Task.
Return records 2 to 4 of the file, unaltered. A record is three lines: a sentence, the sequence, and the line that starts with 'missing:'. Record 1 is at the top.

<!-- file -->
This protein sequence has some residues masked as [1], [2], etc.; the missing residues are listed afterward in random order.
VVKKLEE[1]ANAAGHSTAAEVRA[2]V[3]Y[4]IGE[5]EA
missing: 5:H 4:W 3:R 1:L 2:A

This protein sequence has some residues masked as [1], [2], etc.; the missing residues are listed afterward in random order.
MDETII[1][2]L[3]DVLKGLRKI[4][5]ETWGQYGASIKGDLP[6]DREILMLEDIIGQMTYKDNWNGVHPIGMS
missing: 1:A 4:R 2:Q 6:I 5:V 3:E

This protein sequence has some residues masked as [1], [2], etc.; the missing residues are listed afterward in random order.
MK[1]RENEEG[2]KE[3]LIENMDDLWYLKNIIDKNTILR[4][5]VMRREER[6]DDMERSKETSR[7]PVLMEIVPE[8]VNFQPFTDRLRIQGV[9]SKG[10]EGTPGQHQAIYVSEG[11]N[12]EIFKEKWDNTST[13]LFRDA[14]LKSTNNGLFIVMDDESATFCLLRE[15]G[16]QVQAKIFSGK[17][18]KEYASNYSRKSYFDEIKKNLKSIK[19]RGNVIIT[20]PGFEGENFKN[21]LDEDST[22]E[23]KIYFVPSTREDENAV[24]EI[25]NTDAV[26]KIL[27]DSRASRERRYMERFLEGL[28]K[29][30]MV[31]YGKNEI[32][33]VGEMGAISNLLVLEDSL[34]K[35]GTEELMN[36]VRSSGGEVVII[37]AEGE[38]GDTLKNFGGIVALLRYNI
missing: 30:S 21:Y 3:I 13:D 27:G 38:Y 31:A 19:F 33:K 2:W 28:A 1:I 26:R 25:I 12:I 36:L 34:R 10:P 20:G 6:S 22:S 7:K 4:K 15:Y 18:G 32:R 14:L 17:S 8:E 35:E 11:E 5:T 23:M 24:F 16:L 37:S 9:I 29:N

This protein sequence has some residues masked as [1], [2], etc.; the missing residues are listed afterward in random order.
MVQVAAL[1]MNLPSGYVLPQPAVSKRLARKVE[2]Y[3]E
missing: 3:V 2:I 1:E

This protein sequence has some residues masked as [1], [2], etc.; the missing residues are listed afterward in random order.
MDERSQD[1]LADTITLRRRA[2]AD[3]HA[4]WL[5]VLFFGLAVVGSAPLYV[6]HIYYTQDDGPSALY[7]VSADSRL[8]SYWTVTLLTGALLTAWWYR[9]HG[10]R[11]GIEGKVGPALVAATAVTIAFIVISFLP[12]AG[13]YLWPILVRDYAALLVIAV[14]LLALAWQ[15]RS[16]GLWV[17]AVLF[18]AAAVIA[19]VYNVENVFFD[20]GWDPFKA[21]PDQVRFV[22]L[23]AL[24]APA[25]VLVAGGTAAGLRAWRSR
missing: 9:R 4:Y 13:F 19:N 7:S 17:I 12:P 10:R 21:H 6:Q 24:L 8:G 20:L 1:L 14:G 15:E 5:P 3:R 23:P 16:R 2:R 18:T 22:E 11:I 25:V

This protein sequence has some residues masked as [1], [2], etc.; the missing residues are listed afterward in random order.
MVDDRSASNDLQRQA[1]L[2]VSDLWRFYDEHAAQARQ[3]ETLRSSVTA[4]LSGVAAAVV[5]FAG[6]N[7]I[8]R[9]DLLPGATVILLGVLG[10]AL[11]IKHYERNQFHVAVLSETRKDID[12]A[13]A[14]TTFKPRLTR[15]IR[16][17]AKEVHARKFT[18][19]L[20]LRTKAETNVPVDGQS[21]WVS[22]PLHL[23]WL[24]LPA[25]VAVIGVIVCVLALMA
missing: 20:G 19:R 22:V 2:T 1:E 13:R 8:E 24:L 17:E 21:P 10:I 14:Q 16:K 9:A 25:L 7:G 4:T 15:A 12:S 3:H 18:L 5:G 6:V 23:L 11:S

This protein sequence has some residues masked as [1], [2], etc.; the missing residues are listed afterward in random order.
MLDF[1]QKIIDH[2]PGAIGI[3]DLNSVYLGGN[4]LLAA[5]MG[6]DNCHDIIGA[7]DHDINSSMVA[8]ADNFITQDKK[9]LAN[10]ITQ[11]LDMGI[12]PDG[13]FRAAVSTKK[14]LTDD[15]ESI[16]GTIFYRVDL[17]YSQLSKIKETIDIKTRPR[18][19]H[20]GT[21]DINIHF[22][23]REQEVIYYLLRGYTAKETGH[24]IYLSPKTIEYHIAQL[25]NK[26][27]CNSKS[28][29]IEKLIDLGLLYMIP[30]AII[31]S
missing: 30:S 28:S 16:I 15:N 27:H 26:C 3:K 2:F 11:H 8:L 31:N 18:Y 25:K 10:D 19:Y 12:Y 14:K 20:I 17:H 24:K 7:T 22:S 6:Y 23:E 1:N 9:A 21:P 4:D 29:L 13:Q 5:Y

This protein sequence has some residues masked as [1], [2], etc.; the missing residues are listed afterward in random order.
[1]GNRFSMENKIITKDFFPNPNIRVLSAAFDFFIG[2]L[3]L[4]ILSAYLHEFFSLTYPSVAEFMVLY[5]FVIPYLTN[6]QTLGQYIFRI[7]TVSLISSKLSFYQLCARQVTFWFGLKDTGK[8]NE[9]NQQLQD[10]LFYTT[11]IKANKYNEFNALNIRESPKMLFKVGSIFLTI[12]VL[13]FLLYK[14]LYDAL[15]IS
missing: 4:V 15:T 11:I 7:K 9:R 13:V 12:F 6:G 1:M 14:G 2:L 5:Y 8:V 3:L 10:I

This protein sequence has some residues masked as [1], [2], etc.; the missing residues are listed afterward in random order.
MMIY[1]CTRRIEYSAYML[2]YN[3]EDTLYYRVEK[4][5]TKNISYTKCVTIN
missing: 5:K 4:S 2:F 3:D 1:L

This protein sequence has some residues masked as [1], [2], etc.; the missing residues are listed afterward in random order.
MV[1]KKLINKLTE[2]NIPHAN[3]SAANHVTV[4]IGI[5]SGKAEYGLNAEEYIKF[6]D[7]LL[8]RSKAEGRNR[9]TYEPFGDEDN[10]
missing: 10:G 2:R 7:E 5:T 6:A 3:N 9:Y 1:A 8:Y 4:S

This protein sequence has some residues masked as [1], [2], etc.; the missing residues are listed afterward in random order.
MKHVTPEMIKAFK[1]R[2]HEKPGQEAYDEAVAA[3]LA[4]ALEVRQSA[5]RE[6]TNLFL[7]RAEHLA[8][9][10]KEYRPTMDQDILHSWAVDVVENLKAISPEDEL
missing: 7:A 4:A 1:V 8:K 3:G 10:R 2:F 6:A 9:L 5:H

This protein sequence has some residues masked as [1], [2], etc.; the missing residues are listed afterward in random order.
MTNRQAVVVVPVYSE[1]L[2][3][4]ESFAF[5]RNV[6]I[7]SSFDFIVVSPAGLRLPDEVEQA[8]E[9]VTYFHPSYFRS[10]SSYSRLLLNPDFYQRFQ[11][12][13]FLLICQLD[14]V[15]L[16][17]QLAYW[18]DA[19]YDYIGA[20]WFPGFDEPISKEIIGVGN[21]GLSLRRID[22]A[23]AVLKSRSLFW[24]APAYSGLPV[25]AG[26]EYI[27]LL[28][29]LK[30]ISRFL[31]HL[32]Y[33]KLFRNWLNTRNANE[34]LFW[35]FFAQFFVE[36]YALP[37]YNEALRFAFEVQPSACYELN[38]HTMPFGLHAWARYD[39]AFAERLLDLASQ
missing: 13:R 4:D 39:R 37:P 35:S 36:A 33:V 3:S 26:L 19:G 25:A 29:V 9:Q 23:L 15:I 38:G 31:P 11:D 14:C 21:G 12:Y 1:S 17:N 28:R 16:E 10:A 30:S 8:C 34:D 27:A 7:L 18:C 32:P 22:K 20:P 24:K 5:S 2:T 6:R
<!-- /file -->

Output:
This protein sequence has some residues masked as [1], [2], etc.; the missing residues are listed afterward in random order.
MDETII[1][2]L[3]DVLKGLRKI[4][5]ETWGQYGASIKGDLP[6]DREILMLEDIIGQMTYKDNWNGVHPIGMS
missing: 1:A 4:R 2:Q 6:I 5:V 3:E

This protein sequence has some residues masked as [1], [2], etc.; the missing residues are listed afterward in random order.
MK[1]RENEEG[2]KE[3]LIENMDDLWYLKNIIDKNTILR[4][5]VMRREER[6]DDMERSKETSR[7]PVLMEIVPE[8]VNFQPFTDRLRIQGV[9]SKG[10]EGTPGQHQAIYVSEG[11]N[12]EIFKEKWDNTST[13]LFRDA[14]LKSTNNGLFIVMDDESATFCLLRE[15]G[16]QVQAKIFSGK[17][18]KEYASNYSRKSYFDEIKKNLKSIK[19]RGNVIIT[20]PGFEGENFKN[21]LDEDST[22]E[23]KIYFVPSTREDENAV[24]EI[25]NTDAV[26]KIL[27]DSRASRERRYMERFLEGL[28]K[29][30]MV[31]YGKNEI[32][33]VGEMGAISNLLVLEDSL[34]K[35]GTEELMN[36]VRSSGGEVVII[37]AEGE[38]GDTLKNFGGIVALLRYNI
missing: 30:S 21:Y 3:I 13:D 27:G 38:Y 31:A 19:F 33:K 2:W 28:A 1:I 26:R 25:I 12:I 36:L 34:R 10:P 20:G 6:S 22:S 7:K 4:K 15:Y 18:G 32:R 14:L 17:S 8:E 35:E 11:E 5:T 23:M 24:F 16:L 37:S 9:I 29:N

This protein sequence has some residues masked as [1], [2], etc.; the missing residues are listed afterward in random order.
MVQVAAL[1]MNLPSGYVLPQPAVSKRLARKVE[2]Y[3]E
missing: 3:V 2:I 1:E